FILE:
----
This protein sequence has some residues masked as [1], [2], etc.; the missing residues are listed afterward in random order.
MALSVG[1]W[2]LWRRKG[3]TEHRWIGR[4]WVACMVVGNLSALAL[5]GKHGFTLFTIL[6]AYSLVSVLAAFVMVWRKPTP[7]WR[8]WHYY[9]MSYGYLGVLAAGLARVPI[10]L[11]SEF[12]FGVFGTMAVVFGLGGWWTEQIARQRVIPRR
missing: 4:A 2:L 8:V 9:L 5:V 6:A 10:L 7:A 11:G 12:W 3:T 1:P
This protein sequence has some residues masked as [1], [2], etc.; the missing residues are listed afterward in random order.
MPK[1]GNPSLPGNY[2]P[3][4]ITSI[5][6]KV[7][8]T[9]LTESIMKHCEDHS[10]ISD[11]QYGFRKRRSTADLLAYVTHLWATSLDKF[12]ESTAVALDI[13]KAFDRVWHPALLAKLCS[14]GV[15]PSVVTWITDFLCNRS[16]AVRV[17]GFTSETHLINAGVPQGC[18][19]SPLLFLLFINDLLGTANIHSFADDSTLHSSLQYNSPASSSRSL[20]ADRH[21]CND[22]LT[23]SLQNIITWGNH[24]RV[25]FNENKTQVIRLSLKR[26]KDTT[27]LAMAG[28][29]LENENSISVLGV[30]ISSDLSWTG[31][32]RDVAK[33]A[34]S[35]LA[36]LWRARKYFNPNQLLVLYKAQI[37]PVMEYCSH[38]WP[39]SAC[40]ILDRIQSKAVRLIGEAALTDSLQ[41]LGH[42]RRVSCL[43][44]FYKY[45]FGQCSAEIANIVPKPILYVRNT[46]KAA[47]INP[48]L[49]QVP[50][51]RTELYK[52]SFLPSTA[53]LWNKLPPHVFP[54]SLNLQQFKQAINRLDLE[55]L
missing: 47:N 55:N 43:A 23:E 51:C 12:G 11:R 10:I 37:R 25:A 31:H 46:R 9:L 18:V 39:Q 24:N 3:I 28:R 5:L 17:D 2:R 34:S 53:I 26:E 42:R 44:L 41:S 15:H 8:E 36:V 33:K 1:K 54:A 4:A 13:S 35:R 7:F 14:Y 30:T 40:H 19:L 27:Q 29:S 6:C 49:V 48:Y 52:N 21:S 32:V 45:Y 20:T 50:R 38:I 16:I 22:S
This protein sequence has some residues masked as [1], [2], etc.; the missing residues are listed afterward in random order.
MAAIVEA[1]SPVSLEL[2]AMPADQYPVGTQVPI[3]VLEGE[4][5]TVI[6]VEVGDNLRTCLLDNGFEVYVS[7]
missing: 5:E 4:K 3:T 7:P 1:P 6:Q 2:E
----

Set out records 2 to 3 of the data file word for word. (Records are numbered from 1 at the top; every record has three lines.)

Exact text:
This protein sequence has some residues masked as [1], [2], etc.; the missing residues are listed afterward in random order.
MPK[1]GNPSLPGNY[2]P[3][4]ITSI[5][6]KV[7][8]T[9]LTESIMKHCEDHS[10]ISD[11]QYGFRKRRSTADLLAYVTHLWATSLDKF[12]ESTAVALDI[13]KAFDRVWHPALLAKLCS[14]GV[15]PSVVTWITDFLCNRS[16]AVRV[17]GFTSETHLINAGVPQGC[18][19]SPLLFLLFINDLLGTANIHSFADDSTLHSSLQYNSPASSSRSL[20]ADRH[21]CND[22]LT[23]SLQNIITWGNH[24]RV[25]FNENKTQVIRLSLKR[26]KDTT[27]LAMAG[28][29]LENENSISVLGV[30]ISSDLSWTG[31][32]RDVAK[33]A[34]S[35]LA[36]LWRARKYFNPNQLLVLYKAQI[37]PVMEYCSH[38]WP[39]SAC[40]ILDRIQSKAVRLIGEAALTDSLQ[41]LGH[42]RRVSCL[43][44]FYKY[45]FGQCSAEIANIVPKPILYVRNT[46]KAA[47]INP[48]L[49]QVP[50][51]RTELYK[52]SFLPSTA[53]LWNKLPPHVFP[54]SLNLQQFKQAINRLDLE[55]L
missing: 47:N 55:N 43:A 23:E 51:C 12:G 11:R 10:I 37:R 25:A 31:H 46:R 9:L 18:V 39:Q 24:N 3:I 28:R 5:L 17:D 2:R 34:S 53:I 26:E 42:R 44:L 41:S 15:H 8:E 36:V 33:K 1:K 54:A 4:A 13:S 35:R 7:F 14:Y 30:T 40:H 19:L 27:Q 29:S 6:C 49:V 48:Y 52:N 21:S 32:V 45:Y 20:T 50:R 38:I 16:I 22:S
This protein sequence has some residues masked as [1], [2], etc.; the missing residues are listed afterward in random order.
MAAIVEA[1]SPVSLEL[2]AMPADQYPVGTQVPI[3]VLEGE[4][5]TVI[6]VEVGDNLRTCLLDNGFEVYVS[7]
missing: 5:E 4:K 3:T 7:P 1:P 6:Q 2:E